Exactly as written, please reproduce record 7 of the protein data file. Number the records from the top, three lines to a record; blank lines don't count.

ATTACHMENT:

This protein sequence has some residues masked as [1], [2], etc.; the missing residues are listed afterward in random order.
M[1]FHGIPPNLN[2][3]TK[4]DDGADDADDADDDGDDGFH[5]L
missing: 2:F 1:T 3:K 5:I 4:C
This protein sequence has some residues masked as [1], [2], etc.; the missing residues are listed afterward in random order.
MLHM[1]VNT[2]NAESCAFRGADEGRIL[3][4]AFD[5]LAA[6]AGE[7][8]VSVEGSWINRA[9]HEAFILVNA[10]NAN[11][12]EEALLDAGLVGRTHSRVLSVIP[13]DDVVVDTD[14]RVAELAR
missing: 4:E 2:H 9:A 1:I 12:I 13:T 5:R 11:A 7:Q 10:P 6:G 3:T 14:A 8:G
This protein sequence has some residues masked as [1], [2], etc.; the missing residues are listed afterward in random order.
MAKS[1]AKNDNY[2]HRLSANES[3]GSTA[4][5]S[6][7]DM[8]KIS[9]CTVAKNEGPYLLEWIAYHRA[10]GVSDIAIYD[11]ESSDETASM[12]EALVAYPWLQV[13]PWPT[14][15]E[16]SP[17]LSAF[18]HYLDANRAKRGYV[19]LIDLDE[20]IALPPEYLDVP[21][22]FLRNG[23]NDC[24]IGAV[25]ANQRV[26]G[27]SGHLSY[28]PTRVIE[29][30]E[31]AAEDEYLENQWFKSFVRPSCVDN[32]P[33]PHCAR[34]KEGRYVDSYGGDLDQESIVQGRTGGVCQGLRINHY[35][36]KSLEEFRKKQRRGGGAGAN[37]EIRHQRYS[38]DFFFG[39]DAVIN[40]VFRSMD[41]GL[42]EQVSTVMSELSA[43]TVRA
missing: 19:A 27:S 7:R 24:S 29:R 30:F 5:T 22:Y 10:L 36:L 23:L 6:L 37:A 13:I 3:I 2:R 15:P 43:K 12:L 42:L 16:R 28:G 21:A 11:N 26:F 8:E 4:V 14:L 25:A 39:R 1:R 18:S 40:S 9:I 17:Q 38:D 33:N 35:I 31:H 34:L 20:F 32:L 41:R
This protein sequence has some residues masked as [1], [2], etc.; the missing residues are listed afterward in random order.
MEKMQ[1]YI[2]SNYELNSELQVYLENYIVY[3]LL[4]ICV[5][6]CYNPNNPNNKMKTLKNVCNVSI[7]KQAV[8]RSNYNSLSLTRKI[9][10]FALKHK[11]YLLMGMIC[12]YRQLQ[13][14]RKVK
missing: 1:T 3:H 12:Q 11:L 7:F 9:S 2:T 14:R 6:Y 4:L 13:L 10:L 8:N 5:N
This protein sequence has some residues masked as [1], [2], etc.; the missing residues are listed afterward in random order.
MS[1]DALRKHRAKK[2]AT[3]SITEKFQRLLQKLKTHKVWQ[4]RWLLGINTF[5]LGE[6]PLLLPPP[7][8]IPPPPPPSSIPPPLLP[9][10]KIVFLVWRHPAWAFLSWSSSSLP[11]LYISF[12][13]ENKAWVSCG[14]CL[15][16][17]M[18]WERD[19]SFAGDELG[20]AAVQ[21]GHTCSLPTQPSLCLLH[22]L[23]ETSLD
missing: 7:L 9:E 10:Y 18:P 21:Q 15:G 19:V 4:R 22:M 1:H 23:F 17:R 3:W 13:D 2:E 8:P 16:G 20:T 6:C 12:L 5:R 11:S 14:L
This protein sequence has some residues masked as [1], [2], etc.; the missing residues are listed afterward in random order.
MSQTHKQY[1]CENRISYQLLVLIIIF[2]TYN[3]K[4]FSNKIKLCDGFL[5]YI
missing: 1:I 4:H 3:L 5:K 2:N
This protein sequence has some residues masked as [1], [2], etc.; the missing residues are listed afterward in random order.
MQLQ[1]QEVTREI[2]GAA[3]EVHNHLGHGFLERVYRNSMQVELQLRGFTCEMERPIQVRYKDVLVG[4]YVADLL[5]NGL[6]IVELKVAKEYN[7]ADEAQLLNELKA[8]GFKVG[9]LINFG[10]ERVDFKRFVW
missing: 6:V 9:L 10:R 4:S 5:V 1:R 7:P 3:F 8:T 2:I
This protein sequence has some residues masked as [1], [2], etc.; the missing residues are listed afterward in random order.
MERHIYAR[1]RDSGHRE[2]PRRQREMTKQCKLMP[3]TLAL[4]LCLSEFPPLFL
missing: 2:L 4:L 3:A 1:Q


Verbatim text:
This protein sequence has some residues masked as [1], [2], etc.; the missing residues are listed afterward in random order.
MQLQ[1]QEVTREI[2]GAA[3]EVHNHLGHGFLERVYRNSMQVELQLRGFTCEMERPIQVRYKDVLVG[4]YVADLL[5]NGL[6]IVELKVAKEYN[7]ADEAQLLNELKA[8]GFKVG[9]LINFG[10]ERVDFKRFVW
missing: 6:V 9:L 10:R 4:S 5:V 1:R 7:P 3:F 8:T 2:I